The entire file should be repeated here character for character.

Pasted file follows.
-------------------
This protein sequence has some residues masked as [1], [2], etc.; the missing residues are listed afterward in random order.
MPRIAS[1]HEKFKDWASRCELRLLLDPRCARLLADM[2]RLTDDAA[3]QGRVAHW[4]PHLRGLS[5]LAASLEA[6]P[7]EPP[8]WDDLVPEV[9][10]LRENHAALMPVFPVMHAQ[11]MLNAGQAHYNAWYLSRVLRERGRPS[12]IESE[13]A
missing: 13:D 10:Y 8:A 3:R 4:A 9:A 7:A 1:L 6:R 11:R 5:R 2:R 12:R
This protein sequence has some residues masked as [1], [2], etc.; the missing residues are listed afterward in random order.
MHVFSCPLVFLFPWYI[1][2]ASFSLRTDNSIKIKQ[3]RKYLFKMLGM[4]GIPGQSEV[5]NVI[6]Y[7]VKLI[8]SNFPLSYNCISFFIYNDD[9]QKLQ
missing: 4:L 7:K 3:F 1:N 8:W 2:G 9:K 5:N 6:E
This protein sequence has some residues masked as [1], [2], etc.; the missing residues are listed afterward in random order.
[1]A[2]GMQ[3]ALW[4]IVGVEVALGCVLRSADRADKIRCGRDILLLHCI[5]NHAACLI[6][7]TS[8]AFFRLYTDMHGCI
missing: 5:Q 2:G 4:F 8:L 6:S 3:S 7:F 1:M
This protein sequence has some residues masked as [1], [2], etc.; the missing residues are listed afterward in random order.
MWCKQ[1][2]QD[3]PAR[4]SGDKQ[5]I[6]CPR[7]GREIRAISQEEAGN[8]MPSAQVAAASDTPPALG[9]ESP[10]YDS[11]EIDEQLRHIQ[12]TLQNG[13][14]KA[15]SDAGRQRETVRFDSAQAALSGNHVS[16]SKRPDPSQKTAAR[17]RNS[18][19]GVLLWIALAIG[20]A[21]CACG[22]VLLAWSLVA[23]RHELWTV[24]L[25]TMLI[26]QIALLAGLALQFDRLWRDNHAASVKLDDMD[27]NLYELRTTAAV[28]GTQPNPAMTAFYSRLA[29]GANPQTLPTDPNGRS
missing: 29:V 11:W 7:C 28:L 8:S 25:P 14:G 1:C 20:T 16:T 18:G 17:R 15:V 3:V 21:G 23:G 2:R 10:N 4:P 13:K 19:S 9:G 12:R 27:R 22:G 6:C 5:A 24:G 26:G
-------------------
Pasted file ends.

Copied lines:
This protein sequence has some residues masked as [1], [2], etc.; the missing residues are listed afterward in random order.
MPRIAS[1]HEKFKDWASRCELRLLLDPRCARLLADM[2]RLTDDAA[3]QGRVAHW[4]PHLRGLS[5]LAASLEA[6]P[7]EPP[8]WDDLVPEV[9][10]LRENHAALMPVFPVMHAQ[11]MLNAGQAHYNAWYLSRVLRERGRPS[12]IESE[13]A
missing: 13:D 10:Y 8:A 3:R 4:A 9:A 7:A 1:L 6:R 11:R 5:R 2:R 12:R
This protein sequence has some residues masked as [1], [2], etc.; the missing residues are listed afterward in random order.
MHVFSCPLVFLFPWYI[1][2]ASFSLRTDNSIKIKQ[3]RKYLFKMLGM[4]GIPGQSEV[5]NVI[6]Y[7]VKLI[8]SNFPLSYNCISFFIYNDD[9]QKLQ
missing: 4:L 7:K 3:F 1:N 8:W 2:G 9:K 5:N 6:E
This protein sequence has some residues masked as [1], [2], etc.; the missing residues are listed afterward in random order.
[1]A[2]GMQ[3]ALW[4]IVGVEVALGCVLRSADRADKIRCGRDILLLHCI[5]NHAACLI[6][7]TS[8]AFFRLYTDMHGCI
missing: 5:Q 2:G 4:F 8:L 6:S 3:S 7:F 1:M
This protein sequence has some residues masked as [1], [2], etc.; the missing residues are listed afterward in random order.
MWCKQ[1][2]QD[3]PAR[4]SGDKQ[5]I[6]CPR[7]GREIRAISQEEAGN[8]MPSAQVAAASDTPPALG[9]ESP[10]YDS[11]EIDEQLRHIQ[12]TLQNG[13][14]KA[15]SDAGRQRETVRFDSAQAALSGNHVS[16]SKRPDPSQKTAAR[17]RNS[18][19]GVLLWIALAIG[20]A[21]CACG[22]VLLAWSLVA[23]RHELWTV[24]L[25]TMLI[26]QIALLAGLALQFDRLWRDNHAASVKLDDMD[27]NLYELRTTAAV[28]GTQPNPAMTAFYSRLA[29]GANPQTLPTDPNGRS
missing: 29:V 11:W 7:C 28:L 8:S 25:P 14:G 1:C 20:T 16:T 18:G 17:R 15:V 3:V 21:G 23:G 2:R 10:N 4:P 13:K 19:S 9:G 12:R 27:R 22:G 6:C 5:A 24:G 26:G